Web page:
Influential Chess Players

Last month we discussed the various ways that Chess players can be rated. And we also mentioned another way that we could rate the best Chess players of all time: A list of influential Chess players, the players that have had an impact on Chess with more than just their rankings.

So, we went ahead and made a list of some players who have influenced the Chess landscape like few others. When we look back on the history of Chess, there are some players who have had a deep impact on Chess, each of these famous players played a role in shaping how Chess is played, and some did more than just win.

This list is not ranking the strongest players in any particular order, but it necessary to mention that these players are some of the strongest in the world. They are influencers that played a critical role in guiding Chess to become what it is today.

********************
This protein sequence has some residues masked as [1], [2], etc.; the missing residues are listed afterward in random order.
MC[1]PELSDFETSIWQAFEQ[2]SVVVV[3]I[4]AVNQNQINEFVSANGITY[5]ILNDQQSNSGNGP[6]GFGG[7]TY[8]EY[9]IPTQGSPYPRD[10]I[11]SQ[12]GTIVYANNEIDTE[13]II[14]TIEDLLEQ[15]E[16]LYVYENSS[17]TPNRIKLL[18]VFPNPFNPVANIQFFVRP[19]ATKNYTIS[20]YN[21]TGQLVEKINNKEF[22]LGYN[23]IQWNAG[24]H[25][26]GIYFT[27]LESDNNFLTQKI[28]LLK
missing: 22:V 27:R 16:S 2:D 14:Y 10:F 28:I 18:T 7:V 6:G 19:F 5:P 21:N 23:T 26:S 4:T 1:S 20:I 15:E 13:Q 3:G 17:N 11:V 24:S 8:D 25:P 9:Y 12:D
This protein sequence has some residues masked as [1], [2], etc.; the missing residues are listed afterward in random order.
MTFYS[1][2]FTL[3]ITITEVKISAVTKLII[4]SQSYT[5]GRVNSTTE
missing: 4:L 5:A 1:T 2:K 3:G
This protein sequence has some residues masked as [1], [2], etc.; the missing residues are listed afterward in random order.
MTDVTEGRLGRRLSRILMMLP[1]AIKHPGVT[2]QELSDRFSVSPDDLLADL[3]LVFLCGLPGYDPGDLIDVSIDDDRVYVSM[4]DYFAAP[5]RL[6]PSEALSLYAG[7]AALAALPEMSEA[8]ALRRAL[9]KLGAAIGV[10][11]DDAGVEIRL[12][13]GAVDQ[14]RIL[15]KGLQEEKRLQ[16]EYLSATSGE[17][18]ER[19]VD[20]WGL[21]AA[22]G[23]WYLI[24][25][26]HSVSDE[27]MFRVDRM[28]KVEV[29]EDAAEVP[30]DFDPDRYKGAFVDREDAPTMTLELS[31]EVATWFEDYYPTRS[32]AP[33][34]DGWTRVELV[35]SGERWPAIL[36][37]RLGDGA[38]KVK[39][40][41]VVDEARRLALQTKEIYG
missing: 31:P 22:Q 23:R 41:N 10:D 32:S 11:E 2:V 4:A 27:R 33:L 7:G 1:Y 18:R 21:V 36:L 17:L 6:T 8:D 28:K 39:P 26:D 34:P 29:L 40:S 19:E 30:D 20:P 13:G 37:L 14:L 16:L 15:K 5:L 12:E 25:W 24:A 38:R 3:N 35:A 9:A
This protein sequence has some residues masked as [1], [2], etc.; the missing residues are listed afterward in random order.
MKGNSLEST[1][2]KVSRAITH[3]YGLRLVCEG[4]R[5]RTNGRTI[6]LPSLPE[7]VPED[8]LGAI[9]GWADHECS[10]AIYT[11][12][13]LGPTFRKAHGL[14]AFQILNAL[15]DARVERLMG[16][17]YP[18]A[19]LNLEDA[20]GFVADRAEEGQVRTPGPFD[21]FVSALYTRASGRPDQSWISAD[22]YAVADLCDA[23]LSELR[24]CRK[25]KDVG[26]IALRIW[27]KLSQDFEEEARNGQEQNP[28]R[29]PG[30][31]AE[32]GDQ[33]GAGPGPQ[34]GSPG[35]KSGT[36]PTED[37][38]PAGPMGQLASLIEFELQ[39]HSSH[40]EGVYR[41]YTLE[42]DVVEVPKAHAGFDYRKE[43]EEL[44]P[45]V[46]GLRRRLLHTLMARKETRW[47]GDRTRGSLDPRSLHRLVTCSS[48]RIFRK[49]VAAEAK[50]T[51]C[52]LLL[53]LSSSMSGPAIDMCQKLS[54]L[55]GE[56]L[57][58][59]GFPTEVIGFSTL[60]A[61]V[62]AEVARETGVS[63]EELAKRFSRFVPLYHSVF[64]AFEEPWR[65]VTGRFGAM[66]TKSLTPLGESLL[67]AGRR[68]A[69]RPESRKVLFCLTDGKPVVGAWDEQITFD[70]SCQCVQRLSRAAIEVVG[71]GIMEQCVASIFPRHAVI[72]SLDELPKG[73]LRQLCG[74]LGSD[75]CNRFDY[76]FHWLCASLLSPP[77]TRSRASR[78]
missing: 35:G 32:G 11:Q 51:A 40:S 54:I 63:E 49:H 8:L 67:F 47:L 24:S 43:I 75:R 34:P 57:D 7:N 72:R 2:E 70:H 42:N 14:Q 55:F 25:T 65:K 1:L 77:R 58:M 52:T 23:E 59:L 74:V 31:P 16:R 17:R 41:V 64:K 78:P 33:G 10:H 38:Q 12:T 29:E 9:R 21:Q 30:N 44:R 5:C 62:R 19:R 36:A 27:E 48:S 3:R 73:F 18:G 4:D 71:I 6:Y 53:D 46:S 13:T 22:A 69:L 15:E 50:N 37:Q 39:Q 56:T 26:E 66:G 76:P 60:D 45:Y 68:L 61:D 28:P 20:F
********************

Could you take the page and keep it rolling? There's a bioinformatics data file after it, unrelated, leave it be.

Mikhail Botvinnik


 Mikhail Botvinnik was influential the game of Chess through his own career as a competitive Chess player and also through the foundation of a Chess school that taught his strategies to generations of new Chess players. He coached many great Soviet Chess masters including Karpov, Kramnik, and Kasparov.

His very innovative playstyle which was famous for taking a high amount of risks and sacrifices, which would end up advancing his goals at later stages allowed Botvinnik to be at or near the top of the Chess charts for 30 years.

Anatoly Karpov


Anatoly Karpov became the youngest ever Soviet grandmaster at the age of 15. He became the World Chess Champion in 1974 after Bobby Fischer forfeited the final match. Karpov retained his title most years (losing it once to Garry Kasparov) until 1999 when he voluntarily conceded it in protest over FIDE’s changes to the way that the title was decided, which he deemed unfair. 

Karpov studied under Mikhail Botvinnik and achieved a peak rating of 2780. His 90 months spent as World Chess Champion makes him the second longest-reigning World Chess Champion behind Kasparov. He has authored several books that have been translated into English.

Judit Polgar